This new build command should appear after the main build command, but before other commands (like odasa duplicateCode) that expect a full source archive to have been created. Typically, this means that it should be inserted second to last, immediately before the odasa duplicateCode build command.

Update the script that adds a new snapshot

Finally, update your Semmle analysis script to pass either the --fail-early flag or the --delete-on-error flag to all calls to odasa buildSnapshot or odasa buildDashboard . This ensures that any compilation failure will abort the analysis run, which is important in order to avoid corrupting the state that is kept between builds.

Adding the --fail-early flag, to indicates that a Semmle command should abort as soon as something fails. In particular, for buildDashboard this means that no new dashboard web archive is produced.

If the dashboard configuration combines several different projects, this may not be what you want. If one of the project configurations fails, you may still want to produce a dashboard including the information that has been successfully collected for other projects. To do this, add the --delete-on-error flag to buildDashboard, rather than --fail-early.

Example

The following project file is for the popular version control system git. It does not have Semmle incremental builds enabled, but performs a full build each time. For brevity, the contents of the snapshot-policy section have been omitted.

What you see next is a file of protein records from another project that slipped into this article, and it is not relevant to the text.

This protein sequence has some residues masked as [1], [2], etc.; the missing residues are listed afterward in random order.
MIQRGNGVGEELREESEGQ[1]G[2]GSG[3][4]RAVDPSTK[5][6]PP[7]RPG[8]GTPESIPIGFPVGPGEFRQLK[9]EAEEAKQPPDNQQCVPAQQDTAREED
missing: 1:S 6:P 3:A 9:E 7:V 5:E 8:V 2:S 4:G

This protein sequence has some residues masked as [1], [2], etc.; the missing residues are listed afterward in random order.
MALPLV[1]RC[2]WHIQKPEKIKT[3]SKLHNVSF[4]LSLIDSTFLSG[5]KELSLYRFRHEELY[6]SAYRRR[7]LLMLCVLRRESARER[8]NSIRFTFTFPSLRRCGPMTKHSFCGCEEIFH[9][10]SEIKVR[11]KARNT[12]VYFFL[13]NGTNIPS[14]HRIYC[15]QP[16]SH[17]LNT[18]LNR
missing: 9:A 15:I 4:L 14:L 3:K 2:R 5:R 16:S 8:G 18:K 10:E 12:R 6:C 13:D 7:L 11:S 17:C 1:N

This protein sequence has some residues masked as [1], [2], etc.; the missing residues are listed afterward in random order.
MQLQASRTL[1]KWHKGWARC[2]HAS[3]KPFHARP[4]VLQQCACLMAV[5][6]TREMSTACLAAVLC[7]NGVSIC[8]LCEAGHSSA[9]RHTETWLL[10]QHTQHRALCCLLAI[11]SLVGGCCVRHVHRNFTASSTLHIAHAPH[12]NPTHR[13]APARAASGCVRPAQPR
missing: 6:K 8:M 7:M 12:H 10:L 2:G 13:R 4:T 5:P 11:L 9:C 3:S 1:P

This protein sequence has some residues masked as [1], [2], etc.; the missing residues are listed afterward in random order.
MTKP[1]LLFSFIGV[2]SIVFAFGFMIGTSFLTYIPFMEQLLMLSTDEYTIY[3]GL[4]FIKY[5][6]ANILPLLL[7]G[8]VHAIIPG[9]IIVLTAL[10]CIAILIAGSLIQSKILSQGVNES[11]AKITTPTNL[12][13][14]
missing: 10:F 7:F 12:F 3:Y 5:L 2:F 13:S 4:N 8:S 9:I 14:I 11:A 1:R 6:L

Git project file (non-incremental builds)
<project language="cpp">
  <ram>2048</ram>
  <timeout>600</timeout>
  <autoupdate>
    <source-location>${project}/src</source-location>
    <build>git checkout ${REVISION}</build>
    <build>make clean</build>
    <build>make configure</build>
    <build index="true">make</build>
    <build>odasa duplicateCode --ram 2048 --minimum-tokens 100</build>
    <days-between-updates>0</days-between-updates>
  </autoupdate>
  <snapshot-policy>
    ....
  </snapshot-policy>
</project>

This is the same project file updated to use Semmle incremental builds. Again, the snapshot-policy section has been omitted.

Git project file (incremental builds)
<project language="cpp">
  <ram>2048</ram>
  <timeout>600</timeout>
  <autoupdate>
    <source-location>${project}/src</source-location>
    <build>git checkout ${REVISION}</build>
    <build>odasa onIncrementalFailure make clean</build>
    <build>make configure</build>
    <build index="true">make</build>
    <build>odasa completeIncrementalBuild</build>
    <build>odasa duplicateCode --ram 2048 --minimum-tokens 100</build>
    <days-between-updates>0</days-between-updates>
  </autoupdate>
  <snapshot-policy>
    ....
  </snapshot-policy>
</project>

Known limitations

Support for incremental builds is currently only available for Java, C, and C++ projects.

Using this feature will reduce the amount of time spent building the software but the subsequent analysis time will remain the same, because the analysis phase always works on complete data for the whole software system. This allows advanced analyses, such as detecting misuse of an API based on statistics about how it is commonly used and tracking the flow of data through the code.